101          6 running 1.2.3.101       test.example.com
server1:~#
To find out about the resources allocated to a vm, run
vzctl exec 101 cat /proc/user_beancounters
server1:~# vzctl exec 101 cat /proc/user_beancounters
Version: 2.5
       uid  resource           held    maxheld    barrier      limit    failcnt
      101:  kmemsize         500737     517142   11055923   11377049          0
            lockedpages           0          0        256        256          0
            privvmpages        2315       2337      65536      69632          0
            shmpages            640        640      21504      21504          0
            dummy                 0          0          0          0          0
            numproc               7          7        240        240          0
            physpages          1258       1289          0 2147483647          0
            vmguarpages           0          0      33792 2147483647          0
            oomguarpages       1258       1289      26112 2147483647          0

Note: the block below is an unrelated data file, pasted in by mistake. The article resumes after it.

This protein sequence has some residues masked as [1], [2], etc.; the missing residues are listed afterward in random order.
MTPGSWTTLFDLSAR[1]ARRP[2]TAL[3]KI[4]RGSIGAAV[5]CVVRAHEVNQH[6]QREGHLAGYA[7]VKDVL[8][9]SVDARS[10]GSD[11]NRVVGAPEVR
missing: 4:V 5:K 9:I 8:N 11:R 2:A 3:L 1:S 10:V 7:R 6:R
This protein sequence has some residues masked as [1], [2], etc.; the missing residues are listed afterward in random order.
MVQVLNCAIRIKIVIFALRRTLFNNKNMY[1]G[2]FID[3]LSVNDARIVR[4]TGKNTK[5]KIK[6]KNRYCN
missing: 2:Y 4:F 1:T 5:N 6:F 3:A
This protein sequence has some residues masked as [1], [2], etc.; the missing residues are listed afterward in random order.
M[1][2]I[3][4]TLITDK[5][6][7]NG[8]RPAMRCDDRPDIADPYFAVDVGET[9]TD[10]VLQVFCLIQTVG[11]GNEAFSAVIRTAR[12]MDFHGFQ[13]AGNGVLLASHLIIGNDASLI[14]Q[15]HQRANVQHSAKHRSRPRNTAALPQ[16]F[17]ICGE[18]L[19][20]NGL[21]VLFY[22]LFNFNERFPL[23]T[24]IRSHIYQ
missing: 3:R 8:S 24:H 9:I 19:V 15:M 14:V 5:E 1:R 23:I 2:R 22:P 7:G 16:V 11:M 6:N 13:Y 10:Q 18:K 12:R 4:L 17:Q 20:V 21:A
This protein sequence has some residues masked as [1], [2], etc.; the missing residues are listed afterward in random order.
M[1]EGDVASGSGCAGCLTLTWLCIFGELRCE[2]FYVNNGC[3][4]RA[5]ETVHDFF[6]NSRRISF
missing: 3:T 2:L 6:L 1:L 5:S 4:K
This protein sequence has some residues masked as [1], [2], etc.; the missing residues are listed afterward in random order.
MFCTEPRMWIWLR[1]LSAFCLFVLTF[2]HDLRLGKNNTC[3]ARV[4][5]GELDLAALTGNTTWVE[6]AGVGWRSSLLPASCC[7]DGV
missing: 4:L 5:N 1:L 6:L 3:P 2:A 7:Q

numtcpsock            2          2        360        360          0
            numflock              1          1        188        206          0
            numpty                1          1         16         16          0
            numsiginfo            0          1        256        256          0
            tcpsndbuf         17856      17856    1720320    2703360          0
            tcprcvbuf         32768      32768    1720320    2703360          0
            othersockbuf       2232       2928    1126080    2097152          0
            dgramrcvbuf           0          0     262144     262144          0
            numothersock          1          3        120        120          0
            dcachesize            0          0    3409920    3624960          0
            numfile             189        189       9312       9312          0
            dummy                 0          0          0          0          0
            dummy                 0          0          0          0          0
            dummy                 0          0          0          0          0
            numiptent            10         10        128        128          0
server1:~#
The failcnt column is very important, it should contain only zeros; if it doesn’t, this means that the vm needs more resources than are currently allocated to the vm. Open the vm’s configuration file in /etc/vz/conf and raise the appropriate resource, then restart the vm.
To find out more about the vzctl command, run
man vzctl